“The code of the extraordinary mind” review

What if you question everything you know, throw away pieces holding you back, and build new rules according to your values?

“The code of the extraordinary mind”, the New York Times bestseller, tells how creative minds question, challenge and develop new rules in spheres of relationship, education, work, religion, etc. According to the author, Vishen Lakhiani, there are 10 unconventional laws to become an extraordinary person, redefine life and succeed on own terms.

Today, when everyone tries to be great and meet society’s expectations, the author doubts the importance of standard limiting brules (also known as “bullshit rules”) and breaks them.

Started with denying the religion brules, following only that postulates that are close to his heart; he ended up with creating a website and quitting a job of a software engineer at Microsoft. An episode describing that times of setting up and growing his business is the most exciting extracts for me.

“I registered the first cheap domain I could find—mindvalley.com—and launched my little e-commerce store. I worked on it a few hours every evening after I got home from the office.

In my first month, I lost $800. In my second month, I lost $300. In my third month, I made a profit—a grand total of $4.50 for every day I worked.

Still, it felt good. It bought breakfast at least. I loved my morning cup of a Starbucks coffee. Now, I had a tiny website that earned me enough to buy a Starbucks coffee every single day. At first it was a Grande Cafe Mocha, but the growth of my microbusiness did not stop. Soon I was making $5.50 a day. I could upgrade to a Venti. That was a pretty exciting moment.

By month six, I was earning $6.50 every day—enough for a Venti with (drumroll please) hazelnut flavoring. A few months later, my little site was buying me my daily Starbucks and a Subway sandwich for lunch.

Exciting times, indeed. I remember having beers with some friends at a bar, proudly telling them of my little side business that paid for breakfast and lunch each day—and how in a few months, it would pay for dinner, too.

That was basically how Mindvalley started. It wasn’t about building a business. No big goals. No deadlines. Just this little game to see how much food I could get with my profits. Without realizing it, I’d stumbled upon a secret that video-game designers and psychologists had long been aware of. I was “gamifying” my life.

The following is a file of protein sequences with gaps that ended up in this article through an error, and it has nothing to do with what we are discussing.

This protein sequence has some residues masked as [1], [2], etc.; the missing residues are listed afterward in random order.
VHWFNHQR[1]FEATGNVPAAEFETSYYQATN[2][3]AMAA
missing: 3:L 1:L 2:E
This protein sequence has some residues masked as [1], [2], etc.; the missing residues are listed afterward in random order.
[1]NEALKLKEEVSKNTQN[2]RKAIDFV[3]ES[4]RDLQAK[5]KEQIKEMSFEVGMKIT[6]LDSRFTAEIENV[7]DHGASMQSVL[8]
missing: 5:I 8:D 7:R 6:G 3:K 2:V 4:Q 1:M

The money continued to grow. I soon had a new goal. I knew my minimum livable income was $4,000. That was what Kristina and I needed to eat, pay rent, live in Manhattan on a modest budget, and reinvest in the business. I was earning $7,500 from my job, but I really needed just $4,000 to survive in New York with Kristina at that time. Right before Thanksgiving 2003,1 hit that number for Mindvalley’s monthly earnings. I called my boss and resigned.”

The main idea of the book is the 10 laws to set us free from the shackles of ordinary life and an old mindset.

Part 1.

Law 1: Transcend the Culturescape.

Law 2: Question the Brules.

The author emphasizes that all beliefs, religion and nationality ideas we hold we’ve chosen to follow and believe. Certainly, they were drilled into us in our childhood, and, as a result, we grew up following them without reviewing.

As you may guess, the most popular brules are the college rule, the hard work rule, and the religion rule. However, some ideologies or beliefs can be outdated, so why not reevaluate them and create new ones if necessary?

Part 2.

Law 3: Practice Consciousness Engineering. 

Law 4: Rewrite your Models of Reality. 

Law 5: Upgrade your Systems for Living.

Part 3.

Law 6: Bending Reality. 

Law 7: Live in Blissipline.

Law 8: Create a Vision for your Future. 

Part 4.

Law 9: Be unfuckwithable. 

Being unfuckwithable means to be at peace and in touch with yourself. Nothing anyone does or says bothers you and no negativity touches you. This means that your feelings and state of mind are under your control.

The extraordinary mind doesn’t need to seek validation from outside opinion or through the attainment of goals. They are resistant to criticism, praise, and judgment, and fueled by their inner happiness and own goals. They are enough.

Law 10: Embrace your Quest. 

Wrapping up

I shared my thoughts on the 3 laws out of the 10 on purpose. Now you have a lot of unveiling things in the book to read about the code of extraordinary mind by yourself.

Above all, what I didn’t like about the book is too much text about the author’s business that looks like a promotion. I remember reading “Shoe Dog” by Phil Knight: there was no advertisement at all.

However, at the end of “The code of the extraordinary mind” Vishen shares with us the author’s step by step meditation scheme which I’m sure can bring value to many people. And the most powerful benefit I found is the questions concerning all the main spheres of life. Answering them will help you see your desired future much clearer following the true own goals.

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